It was then time for dinner, and I was lucky enough to be seated with two wonderful women from IBM (Renee and Camilla), my colleague Gunnar and Rolf from Moderne Byggfornyelse. We were served a three course dinner at the top of the PWC building in Bjørvika in Oslo (where the entire conference took place). We had a great view over Oslo, and the food was great. As usual we had a magic show, and the finale with the coin trick was amazing!

I did the after dinner speech, and with all my puns and jokes it went from pain inducing groans to big rounds of laughter and applause. So I’ll take it as a win.

We then went on a drinking spree and I’ll spare you the details. Come back later for a summary of day 2, where I’m up for election as a new board member for the Norwegian user group. Exciting stuff!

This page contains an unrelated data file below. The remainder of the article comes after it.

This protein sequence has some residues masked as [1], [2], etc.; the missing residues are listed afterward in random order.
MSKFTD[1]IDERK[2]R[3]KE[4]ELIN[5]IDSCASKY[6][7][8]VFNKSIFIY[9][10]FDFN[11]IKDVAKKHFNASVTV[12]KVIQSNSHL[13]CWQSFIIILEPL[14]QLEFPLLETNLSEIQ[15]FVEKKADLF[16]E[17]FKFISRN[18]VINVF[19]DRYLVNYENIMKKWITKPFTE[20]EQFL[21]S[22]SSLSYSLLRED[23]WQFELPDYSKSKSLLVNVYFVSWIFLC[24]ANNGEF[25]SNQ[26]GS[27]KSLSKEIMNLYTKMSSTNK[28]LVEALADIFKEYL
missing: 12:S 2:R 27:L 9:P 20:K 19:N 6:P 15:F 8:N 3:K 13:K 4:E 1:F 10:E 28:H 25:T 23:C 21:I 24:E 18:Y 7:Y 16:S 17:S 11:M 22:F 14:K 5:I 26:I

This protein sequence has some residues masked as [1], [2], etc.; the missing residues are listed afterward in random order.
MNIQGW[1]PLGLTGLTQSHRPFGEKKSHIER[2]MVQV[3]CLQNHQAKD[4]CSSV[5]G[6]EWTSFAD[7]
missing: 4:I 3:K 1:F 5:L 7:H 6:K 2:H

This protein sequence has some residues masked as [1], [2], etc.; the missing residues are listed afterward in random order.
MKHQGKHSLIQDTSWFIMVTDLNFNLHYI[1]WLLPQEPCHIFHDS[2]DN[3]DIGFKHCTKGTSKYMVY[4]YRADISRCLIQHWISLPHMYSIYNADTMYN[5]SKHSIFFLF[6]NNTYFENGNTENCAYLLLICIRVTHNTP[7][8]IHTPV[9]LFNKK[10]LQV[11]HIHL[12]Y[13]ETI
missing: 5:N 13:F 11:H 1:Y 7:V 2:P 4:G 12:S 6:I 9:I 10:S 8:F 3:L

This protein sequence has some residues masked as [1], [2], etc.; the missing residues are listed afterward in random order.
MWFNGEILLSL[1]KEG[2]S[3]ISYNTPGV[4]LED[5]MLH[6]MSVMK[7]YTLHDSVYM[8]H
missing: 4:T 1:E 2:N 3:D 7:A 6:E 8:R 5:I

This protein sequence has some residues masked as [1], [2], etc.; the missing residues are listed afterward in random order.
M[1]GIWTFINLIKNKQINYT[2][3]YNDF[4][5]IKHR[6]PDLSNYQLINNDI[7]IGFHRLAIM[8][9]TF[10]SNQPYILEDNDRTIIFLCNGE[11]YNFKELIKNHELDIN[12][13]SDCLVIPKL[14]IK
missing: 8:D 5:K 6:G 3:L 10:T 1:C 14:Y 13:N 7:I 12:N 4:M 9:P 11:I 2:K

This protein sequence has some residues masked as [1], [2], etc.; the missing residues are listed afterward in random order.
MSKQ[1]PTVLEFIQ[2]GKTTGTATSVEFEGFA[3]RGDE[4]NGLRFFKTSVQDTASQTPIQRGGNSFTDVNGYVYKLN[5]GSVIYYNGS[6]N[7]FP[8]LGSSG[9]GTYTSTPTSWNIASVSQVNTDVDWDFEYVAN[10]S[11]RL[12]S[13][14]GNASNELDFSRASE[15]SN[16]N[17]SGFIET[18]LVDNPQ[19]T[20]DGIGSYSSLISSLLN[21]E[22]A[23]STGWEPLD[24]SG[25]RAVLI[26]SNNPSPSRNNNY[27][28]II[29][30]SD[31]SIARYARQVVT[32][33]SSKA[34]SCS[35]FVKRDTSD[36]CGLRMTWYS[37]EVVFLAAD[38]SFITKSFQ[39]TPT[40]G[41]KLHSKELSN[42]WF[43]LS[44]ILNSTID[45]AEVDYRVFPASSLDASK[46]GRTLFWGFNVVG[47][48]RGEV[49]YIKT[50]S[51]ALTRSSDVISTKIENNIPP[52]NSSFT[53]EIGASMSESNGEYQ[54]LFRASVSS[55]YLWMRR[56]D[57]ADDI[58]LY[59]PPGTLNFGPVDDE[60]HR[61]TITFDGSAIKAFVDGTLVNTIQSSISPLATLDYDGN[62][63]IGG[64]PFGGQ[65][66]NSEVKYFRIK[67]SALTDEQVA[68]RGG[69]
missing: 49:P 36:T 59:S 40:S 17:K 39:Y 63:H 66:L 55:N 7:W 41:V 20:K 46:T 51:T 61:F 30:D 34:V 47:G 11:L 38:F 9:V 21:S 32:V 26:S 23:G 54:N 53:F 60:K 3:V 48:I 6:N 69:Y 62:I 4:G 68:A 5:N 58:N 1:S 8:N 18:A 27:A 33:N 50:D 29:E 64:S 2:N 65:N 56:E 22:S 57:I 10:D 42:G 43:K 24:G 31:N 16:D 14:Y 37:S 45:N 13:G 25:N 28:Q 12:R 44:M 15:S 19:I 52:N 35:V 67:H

HogwartsWoke up half past five in the morning. My internal clock is still not up to snuff. The humidity outside was unbelievable and there was so much fog that I opted for a 4 x 4 interval run on the thread mill instead of running around the lake. After hitting the shower and taking in some breakfast it was off to the conference. On the way there I realised I had forgotten my conference badge and I had to run back to get it. After running to the conference hotel I was so soaked in sweat that I didn’t know what to do, but thankfully Floridian style air condition quickly cooled me down during the first session.

Take IBM Connections Across Your Enterprise – Through Plugins and Integration Points

As I’ve stated many times, I love the IBM Connections plugins for IBM Notes, Windows Explorer and Microsoft Office. I therefore try to pick up so many tips as I can about them. I really didn’t learn anything new during this session, but I was able to give a few inputs, tips and pointers to people. Two people from the plugins’ developers team told me later in the day they really appreciated my feedback and promotion of the plugins. Made my day!

IBM Connections at Lufthansa – Modnernization of Cooperation and Communication